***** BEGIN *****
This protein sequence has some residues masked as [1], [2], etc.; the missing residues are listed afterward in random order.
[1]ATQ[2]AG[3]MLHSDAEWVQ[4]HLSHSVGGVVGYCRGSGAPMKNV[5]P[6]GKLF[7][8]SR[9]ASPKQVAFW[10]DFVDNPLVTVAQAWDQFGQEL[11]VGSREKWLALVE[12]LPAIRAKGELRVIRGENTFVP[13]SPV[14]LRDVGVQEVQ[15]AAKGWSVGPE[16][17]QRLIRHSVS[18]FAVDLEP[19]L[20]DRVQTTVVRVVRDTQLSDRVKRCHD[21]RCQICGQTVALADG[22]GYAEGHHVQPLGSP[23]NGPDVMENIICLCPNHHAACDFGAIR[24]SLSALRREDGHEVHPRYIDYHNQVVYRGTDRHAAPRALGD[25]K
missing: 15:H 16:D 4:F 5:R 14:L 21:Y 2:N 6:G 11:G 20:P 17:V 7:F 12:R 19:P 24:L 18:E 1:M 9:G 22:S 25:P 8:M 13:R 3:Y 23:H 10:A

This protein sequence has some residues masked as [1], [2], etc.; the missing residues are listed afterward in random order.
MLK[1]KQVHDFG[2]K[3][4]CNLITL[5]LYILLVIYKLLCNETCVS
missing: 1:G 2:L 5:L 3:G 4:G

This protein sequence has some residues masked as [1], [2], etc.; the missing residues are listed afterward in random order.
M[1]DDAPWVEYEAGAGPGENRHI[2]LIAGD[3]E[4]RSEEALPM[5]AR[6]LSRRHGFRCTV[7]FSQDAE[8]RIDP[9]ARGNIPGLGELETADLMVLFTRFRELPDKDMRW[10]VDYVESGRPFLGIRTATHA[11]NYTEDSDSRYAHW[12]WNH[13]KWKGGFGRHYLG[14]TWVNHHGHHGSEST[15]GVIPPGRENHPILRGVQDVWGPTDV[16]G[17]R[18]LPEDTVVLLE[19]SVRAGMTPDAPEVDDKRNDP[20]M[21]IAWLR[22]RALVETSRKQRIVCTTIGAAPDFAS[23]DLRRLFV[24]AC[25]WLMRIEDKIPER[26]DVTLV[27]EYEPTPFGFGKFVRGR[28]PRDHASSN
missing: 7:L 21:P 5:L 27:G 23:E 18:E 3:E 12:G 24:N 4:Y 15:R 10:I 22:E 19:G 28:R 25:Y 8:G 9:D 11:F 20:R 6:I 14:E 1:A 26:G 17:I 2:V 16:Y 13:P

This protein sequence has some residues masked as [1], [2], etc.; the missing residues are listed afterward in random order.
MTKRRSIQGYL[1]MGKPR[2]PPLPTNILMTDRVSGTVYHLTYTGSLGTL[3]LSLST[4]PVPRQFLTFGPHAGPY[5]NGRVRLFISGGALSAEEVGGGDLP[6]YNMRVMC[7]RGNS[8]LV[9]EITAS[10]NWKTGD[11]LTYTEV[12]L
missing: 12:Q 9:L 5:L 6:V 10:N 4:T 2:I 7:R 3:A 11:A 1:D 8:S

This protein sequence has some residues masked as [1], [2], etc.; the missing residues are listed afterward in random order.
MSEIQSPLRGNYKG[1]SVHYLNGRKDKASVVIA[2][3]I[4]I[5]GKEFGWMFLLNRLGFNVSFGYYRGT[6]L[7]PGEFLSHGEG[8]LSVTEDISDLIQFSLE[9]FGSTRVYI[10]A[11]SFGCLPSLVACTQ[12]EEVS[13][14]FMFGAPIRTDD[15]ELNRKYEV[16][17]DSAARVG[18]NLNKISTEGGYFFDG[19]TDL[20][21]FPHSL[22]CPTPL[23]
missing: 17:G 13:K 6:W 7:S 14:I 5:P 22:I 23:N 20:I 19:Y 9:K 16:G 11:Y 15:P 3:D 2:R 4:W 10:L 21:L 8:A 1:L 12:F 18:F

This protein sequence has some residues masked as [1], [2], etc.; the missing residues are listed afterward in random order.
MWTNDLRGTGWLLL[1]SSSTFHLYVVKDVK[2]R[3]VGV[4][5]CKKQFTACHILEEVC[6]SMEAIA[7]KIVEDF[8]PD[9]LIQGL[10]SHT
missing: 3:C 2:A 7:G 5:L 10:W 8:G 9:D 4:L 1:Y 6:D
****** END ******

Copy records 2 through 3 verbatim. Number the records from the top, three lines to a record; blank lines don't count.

This protein sequence has some residues masked as [1], [2], etc.; the missing residues are listed afterward in random order.
MLK[1]KQVHDFG[2]K[3][4]CNLITL[5]LYILLVIYKLLCNETCVS
missing: 1:G 2:L 5:L 3:G 4:G

This protein sequence has some residues masked as [1], [2], etc.; the missing residues are listed afterward in random order.
M[1]DDAPWVEYEAGAGPGENRHI[2]LIAGD[3]E[4]RSEEALPM[5]AR[6]LSRRHGFRCTV[7]FSQDAE[8]RIDP[9]ARGNIPGLGELETADLMVLFTRFRELPDKDMRW[10]VDYVESGRPFLGIRTATHA[11]NYTEDSDSRYAHW[12]WNH[13]KWKGGFGRHYLG[14]TWVNHHGHHGSEST[15]GVIPPGRENHPILRGVQDVWGPTDV[16]G[17]R[18]LPEDTVVLLE[19]SVRAGMTPDAPEVDDKRNDP[20]M[21]IAWLR[22]RALVETSRKQRIVCTTIGAAPDFAS[23]DLRRLFV[24]AC[25]WLMRIEDKIPER[26]DVTLV[27]EYEPTPFGFGKFVRGR[28]PRDHASSN
missing: 7:L 21:P 5:L 27:G 23:E 18:E 3:E 12:G 24:N 4:Y 15:R 10:I 22:E 19:G 28:R 25:Y 8:G 9:D 11:F 20:R 6:I 14:E 1:A 26:G 17:I 2:V 16:Y 13:P